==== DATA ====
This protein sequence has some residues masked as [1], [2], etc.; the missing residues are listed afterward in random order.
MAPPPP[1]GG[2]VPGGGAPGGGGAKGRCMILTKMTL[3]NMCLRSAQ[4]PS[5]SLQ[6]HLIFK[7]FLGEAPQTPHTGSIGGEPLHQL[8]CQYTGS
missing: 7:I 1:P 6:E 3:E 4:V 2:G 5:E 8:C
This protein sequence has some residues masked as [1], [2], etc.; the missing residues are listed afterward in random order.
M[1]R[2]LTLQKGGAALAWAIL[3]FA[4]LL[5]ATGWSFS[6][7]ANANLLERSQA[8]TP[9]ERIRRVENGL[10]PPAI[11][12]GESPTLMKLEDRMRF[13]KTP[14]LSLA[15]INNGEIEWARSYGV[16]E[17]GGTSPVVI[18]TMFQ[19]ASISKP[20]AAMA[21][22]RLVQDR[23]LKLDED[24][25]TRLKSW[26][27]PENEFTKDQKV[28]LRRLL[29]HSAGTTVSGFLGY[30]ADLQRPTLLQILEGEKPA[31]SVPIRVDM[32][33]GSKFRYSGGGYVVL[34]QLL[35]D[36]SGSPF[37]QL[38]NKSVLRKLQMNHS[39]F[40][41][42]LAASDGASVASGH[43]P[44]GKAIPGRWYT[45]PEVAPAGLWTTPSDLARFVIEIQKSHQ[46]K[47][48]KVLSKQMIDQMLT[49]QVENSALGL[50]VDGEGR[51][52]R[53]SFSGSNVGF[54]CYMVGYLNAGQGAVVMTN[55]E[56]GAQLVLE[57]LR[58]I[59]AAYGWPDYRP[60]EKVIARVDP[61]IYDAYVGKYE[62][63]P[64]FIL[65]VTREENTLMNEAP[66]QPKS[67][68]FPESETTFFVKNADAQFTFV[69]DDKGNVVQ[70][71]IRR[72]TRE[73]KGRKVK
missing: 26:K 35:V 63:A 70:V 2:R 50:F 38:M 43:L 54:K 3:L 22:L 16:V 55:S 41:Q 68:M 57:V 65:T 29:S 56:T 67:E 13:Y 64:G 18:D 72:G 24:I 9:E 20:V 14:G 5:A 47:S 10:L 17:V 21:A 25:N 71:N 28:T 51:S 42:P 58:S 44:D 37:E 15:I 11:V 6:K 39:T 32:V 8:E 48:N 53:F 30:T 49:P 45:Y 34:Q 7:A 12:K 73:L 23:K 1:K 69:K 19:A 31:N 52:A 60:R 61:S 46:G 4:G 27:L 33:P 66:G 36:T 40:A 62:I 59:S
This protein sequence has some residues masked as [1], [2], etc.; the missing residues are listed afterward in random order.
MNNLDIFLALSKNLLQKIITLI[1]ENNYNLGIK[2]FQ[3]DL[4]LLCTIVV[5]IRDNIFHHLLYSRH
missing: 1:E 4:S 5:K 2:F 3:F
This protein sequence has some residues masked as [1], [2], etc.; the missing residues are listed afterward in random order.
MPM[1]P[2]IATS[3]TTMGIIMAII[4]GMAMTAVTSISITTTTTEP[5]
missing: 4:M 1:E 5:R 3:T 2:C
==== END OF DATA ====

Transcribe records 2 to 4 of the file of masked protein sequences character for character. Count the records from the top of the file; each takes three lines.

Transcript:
This protein sequence has some residues masked as [1], [2], etc.; the missing residues are listed afterward in random order.
M[1]R[2]LTLQKGGAALAWAIL[3]FA[4]LL[5]ATGWSFS[6][7]ANANLLERSQA[8]TP[9]ERIRRVENGL[10]PPAI[11][12]GESPTLMKLEDRMRF[13]KTP[14]LSLA[15]INNGEIEWARSYGV[16]E[17]GGTSPVVI[18]TMFQ[19]ASISKP[20]AAMA[21][22]RLVQDR[23]LKLDED[24][25]TRLKSW[26][27]PENEFTKDQKV[28]LRRLL[29]HSAGTTVSGFLGY[30]ADLQRPTLLQILEGEKPA[31]SVPIRVDM[32][33]GSKFRYSGGGYVVL[34]QLL[35]D[36]SGSPF[37]QL[38]NKSVLRKLQMNHS[39]F[40][41][42]LAASDGASVASGH[43]P[44]GKAIPGRWYT[45]PEVAPAGLWTTPSDLARFVIEIQKSHQ[46]K[47][48]KVLSKQMIDQMLT[49]QVENSALGL[50]VDGEGR[51][52]R[53]SFSGSNVGF[54]CYMVGYLNAGQGAVVMTN[55]E[56]GAQLVLE[57]LR[58]I[59]AAYGWPDYRP[60]EKVIARVDP[61]IYDAYVGKYE[62][63]P[64]FIL[65]VTREENTLMNEAP[66]QPKS[67][68]FPESETTFFVKNADAQFTFV[69]DDKGNVVQ[70][71]IRR[72]TRE[73]KGRKVK
missing: 26:K 35:V 63:A 70:V 2:R 50:F 38:M 43:L 54:K 3:L 22:L 16:V 55:S 41:Q 68:M 57:V 65:T 29:S 56:T 67:E 13:Y 64:G 18:D 72:G 24:I 9:E 20:V 14:G 5:A 47:S 10:L 17:V 21:A 25:N 71:N 28:T 51:S 42:P 58:S 44:D 37:E 15:I 11:V 6:K 39:T 32:V 8:E 48:N 53:F 30:T 49:P 45:Y 34:Q 7:A 12:K 73:L 23:K 1:K 69:K 19:A 31:N 52:A 60:R 61:S 46:G 4:G 27:L 33:P 66:G 36:T 40:A 62:I 59:S
This protein sequence has some residues masked as [1], [2], etc.; the missing residues are listed afterward in random order.
MNNLDIFLALSKNLLQKIITLI[1]ENNYNLGIK[2]FQ[3]DL[4]LLCTIVV[5]IRDNIFHHLLYSRH
missing: 1:E 4:S 5:K 2:F 3:F
This protein sequence has some residues masked as [1], [2], etc.; the missing residues are listed afterward in random order.
MPM[1]P[2]IATS[3]TTMGIIMAII[4]GMAMTAVTSISITTTTTEP[5]
missing: 4:M 1:E 5:R 3:T 2:C